January, the Monday of the year, offers humanity a fresh slate to start anew and make a positive change until the earth rotates around the sun once again.
And while the custom as old as 2000 B.C. is still widely honored to this day, the trends are shifting.
Forbes reports that in 2023, up to 45% of Americans chose to prioritize their mental health. In comparison, the most common resolution in 2010 was body-focused – Stanford University reported that most goals were exercising or going on a new diet.
While making resolutions is common to many, little is talked about why.
One of the founders of sensa , Dainius Jakucionis, M.D., aims to explain the underlying reasons for making and keeping up with New Year's resolutions.
The psychology behind resolutions
Today, everything requires time, dedication, and attention. Focusing on career goals, relationships, and daily activities becomes a tedious routine instead of an aspiration.
In a way, life starts running on an automated cycle.
According to Jakucionis, New Year's resolutions come in handy when you need to stop and think about what you actually want in life:“The new year comes, and goal-setting along with it. The start of something new helps you reflect and decide what you want to achieve.”
The psychotherapist agrees that resolutions for the upcoming year are beneficial while working through daily chores and errands. It allows people to perceive life on a larger scale without being interrupted by tedious routines.
“It helps to dream about your future and who you want to become as a person,” says Jakucionis.
He also points out that there's no need to set resolutions just because everyone else does:“It makes no difference if you set goals on New Year's Eve or a random Tuesday. Setting them is what makes them work, not the timing.”
Why do people fail to achieve New Year goals
Deciding to begin a self-improvement journey is an excellent start to the new year. However, most are already familiar with the struggle of following through with the plan.
According to a 2016 Society for Personality and Social Psychology report, only 9% of the 41% of Americans who made resolutions felt that they were successful in keeping them, which means that only around 1 in 5 people who had resolutions were successful in working toward them.
Jakucionis says that there are 3 main reasons for failed resolutions:
Failing to remember what goals were set
Goals are too complex, vague, or there aren't enough resources to achieve them
Not developing a system for consistent working toward the goal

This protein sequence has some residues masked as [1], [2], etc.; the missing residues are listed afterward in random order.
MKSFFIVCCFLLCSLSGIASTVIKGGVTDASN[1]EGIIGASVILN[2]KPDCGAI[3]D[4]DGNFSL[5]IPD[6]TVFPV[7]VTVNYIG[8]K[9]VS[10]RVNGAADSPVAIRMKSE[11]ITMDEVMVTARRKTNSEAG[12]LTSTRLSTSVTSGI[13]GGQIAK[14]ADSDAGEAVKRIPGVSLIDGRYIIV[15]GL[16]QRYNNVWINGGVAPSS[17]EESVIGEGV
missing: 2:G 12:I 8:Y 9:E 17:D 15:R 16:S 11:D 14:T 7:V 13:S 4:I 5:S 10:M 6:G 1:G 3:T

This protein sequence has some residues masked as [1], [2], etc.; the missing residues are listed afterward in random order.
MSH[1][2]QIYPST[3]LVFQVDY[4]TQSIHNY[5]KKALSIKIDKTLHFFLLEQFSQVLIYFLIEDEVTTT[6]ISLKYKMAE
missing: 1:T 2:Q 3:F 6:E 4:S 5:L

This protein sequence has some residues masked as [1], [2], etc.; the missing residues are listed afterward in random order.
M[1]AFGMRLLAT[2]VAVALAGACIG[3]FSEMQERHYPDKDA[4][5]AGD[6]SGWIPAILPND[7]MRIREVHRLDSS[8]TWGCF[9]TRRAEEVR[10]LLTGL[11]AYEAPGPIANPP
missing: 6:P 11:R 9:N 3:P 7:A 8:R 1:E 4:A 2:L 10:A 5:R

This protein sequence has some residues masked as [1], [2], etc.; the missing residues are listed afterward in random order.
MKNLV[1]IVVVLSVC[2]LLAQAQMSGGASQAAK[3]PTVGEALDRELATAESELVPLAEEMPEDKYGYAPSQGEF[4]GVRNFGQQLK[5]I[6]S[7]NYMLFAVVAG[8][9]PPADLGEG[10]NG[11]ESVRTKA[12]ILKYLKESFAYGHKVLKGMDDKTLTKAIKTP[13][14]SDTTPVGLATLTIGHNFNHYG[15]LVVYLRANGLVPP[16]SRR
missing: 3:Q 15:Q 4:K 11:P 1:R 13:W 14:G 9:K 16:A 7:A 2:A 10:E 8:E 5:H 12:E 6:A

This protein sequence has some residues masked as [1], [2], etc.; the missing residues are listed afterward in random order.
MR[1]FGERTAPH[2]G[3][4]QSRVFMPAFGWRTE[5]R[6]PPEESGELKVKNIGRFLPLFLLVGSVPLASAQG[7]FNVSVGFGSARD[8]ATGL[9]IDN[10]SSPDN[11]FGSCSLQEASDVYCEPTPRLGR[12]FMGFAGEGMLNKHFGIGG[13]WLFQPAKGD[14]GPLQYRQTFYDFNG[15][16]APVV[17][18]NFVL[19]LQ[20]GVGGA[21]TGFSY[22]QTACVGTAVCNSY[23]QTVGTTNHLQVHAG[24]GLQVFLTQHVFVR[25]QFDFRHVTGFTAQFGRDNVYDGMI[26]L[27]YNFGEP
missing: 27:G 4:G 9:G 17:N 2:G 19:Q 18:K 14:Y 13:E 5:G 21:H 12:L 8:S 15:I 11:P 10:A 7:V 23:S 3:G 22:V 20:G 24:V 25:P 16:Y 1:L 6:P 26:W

According to the psychotherapist, it's not enough to say,“I will become healthier,” as it gives no accountability. He points out that making your goals clear, having a system, and tracking your progress make the most significant difference.
How to stick with resolutions
To make the goals stick, the mental health specialist at Sensa suggests making them habitual:“Do something for your goals every day. This way, it will become a part of your life.”
For example, crossing out a day in the calendar for each nicotine-free day could be a daily activity for a resolution to quit smoking.
“Be creative and find ways to implement your resolution to your routine,” says Jakucionis.
Those among the 45% of people who chose to improve their mental health this year could start therapy or use self-help apps as a long-term commitment to the resolution.
The psychotherapist points out that by spending 15–25 minutes learning and working daily, people can make lifelong changes by making caring for their well-being a habit.
“For example, the idea behind Sensa is that it helps you make self-improvement a habit. Taking a few minutes every day to learn and practically apply your knowledge can make a massive difference in just a couple of months,” says Jakucionis.
He also notes that it's normal to experience setbacks and go slow:“Motivation fluctuates – that's perfectly normal. Some days, just writing down how you feel or taking a mindful walk can be a step toward the right direction.”
According to Jakucionis, the key to achieving resolutions is sticking to the plan, tracking progress, and celebrating small victories along the way.
Making mental health a priority
sensa is based on cognitive behavioral therapy (CBT), one of the most commonly used and proven techniques to improve multiple mental health conditions. CBT treatment's primary goal is to change a person's thought process. After all, these tendencies are why negative emotions and behavioral patterns occur.
Sensa is part of kilo health , a leading digital health and wellness company with +4 million customers worldwide. As of 2022, it's the second fastest-growing company in Europe on the ft 1,000 ranking .